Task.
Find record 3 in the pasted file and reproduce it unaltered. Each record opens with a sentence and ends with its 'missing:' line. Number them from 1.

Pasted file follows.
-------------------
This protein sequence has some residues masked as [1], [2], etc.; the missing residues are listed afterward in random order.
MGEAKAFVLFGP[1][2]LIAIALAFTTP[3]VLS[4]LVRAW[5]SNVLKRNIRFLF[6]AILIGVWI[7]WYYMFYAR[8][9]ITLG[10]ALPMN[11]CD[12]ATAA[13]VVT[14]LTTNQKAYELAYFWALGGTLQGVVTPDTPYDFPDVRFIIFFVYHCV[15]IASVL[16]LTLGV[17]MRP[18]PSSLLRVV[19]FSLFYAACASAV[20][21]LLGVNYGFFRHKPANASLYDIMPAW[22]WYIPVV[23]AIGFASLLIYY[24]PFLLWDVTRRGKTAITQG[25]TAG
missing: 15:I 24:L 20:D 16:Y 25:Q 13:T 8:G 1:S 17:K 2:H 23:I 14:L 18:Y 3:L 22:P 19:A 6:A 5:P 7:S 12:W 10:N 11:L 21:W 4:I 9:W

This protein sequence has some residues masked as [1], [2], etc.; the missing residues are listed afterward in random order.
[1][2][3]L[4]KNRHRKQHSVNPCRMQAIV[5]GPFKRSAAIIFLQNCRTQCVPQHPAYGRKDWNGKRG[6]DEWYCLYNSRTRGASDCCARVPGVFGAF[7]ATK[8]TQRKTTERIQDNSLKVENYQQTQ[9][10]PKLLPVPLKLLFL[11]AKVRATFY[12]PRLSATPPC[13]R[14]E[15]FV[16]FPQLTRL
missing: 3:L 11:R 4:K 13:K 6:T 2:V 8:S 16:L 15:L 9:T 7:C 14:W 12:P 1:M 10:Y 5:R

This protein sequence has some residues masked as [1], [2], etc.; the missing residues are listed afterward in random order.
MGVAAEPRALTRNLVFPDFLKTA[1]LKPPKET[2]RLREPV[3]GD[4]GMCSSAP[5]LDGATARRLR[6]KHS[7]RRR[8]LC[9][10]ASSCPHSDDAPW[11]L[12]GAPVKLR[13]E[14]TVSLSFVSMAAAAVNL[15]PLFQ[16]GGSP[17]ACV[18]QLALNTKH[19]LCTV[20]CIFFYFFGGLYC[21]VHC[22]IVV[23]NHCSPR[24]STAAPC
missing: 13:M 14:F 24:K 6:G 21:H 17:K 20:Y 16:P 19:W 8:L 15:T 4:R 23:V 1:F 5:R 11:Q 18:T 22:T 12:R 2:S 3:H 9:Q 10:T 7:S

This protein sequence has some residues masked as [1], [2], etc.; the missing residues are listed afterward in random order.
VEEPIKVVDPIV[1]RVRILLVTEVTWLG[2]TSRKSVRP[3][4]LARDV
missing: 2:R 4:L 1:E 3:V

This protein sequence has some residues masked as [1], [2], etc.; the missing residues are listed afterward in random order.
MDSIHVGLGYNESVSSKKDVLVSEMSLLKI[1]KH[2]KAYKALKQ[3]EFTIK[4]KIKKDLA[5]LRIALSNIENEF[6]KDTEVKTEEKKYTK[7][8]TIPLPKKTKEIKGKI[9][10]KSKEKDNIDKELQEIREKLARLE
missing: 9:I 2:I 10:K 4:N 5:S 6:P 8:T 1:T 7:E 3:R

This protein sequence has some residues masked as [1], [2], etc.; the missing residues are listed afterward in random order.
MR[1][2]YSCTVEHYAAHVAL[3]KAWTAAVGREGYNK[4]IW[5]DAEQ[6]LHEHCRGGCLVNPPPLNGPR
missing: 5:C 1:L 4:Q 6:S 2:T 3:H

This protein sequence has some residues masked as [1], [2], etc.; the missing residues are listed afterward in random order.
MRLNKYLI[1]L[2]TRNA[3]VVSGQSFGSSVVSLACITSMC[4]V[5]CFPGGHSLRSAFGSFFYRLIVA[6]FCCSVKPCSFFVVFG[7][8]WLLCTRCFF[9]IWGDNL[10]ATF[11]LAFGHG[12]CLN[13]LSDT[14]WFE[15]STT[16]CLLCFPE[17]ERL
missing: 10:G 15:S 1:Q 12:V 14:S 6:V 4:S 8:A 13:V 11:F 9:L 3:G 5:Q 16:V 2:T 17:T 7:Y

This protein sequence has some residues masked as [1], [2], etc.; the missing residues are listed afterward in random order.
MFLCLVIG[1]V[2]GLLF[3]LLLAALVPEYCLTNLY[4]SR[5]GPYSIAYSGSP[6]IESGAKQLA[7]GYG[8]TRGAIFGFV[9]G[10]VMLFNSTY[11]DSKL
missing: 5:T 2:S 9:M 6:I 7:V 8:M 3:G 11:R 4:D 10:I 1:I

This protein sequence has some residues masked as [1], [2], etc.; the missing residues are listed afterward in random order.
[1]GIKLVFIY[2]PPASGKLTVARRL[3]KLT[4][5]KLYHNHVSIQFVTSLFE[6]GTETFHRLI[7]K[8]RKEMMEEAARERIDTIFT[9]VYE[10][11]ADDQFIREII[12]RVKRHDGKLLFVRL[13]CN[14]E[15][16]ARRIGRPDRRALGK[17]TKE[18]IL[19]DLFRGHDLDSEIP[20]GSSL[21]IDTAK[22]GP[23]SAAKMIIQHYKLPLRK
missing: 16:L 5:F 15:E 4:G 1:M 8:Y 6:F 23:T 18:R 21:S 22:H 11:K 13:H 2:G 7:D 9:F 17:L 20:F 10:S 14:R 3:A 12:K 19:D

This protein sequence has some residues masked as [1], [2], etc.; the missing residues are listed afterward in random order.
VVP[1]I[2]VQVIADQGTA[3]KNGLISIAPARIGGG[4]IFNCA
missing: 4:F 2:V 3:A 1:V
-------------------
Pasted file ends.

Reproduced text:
This protein sequence has some residues masked as [1], [2], etc.; the missing residues are listed afterward in random order.
MGVAAEPRALTRNLVFPDFLKTA[1]LKPPKET[2]RLREPV[3]GD[4]GMCSSAP[5]LDGATARRLR[6]KHS[7]RRR[8]LC[9][10]ASSCPHSDDAPW[11]L[12]GAPVKLR[13]E[14]TVSLSFVSMAAAAVNL[15]PLFQ[16]GGSP[17]ACV[18]QLALNTKH[19]LCTV[20]CIFFYFFGGLYC[21]VHC[22]IVV[23]NHCSPR[24]STAAPC
missing: 13:M 14:F 24:K 6:G 21:H 17:K 20:Y 16:P 19:W 8:L 15:T 4:R 23:V 1:F 5:R 11:Q 18:T 22:T 12:R 2:S 3:H 9:Q 10:T 7:S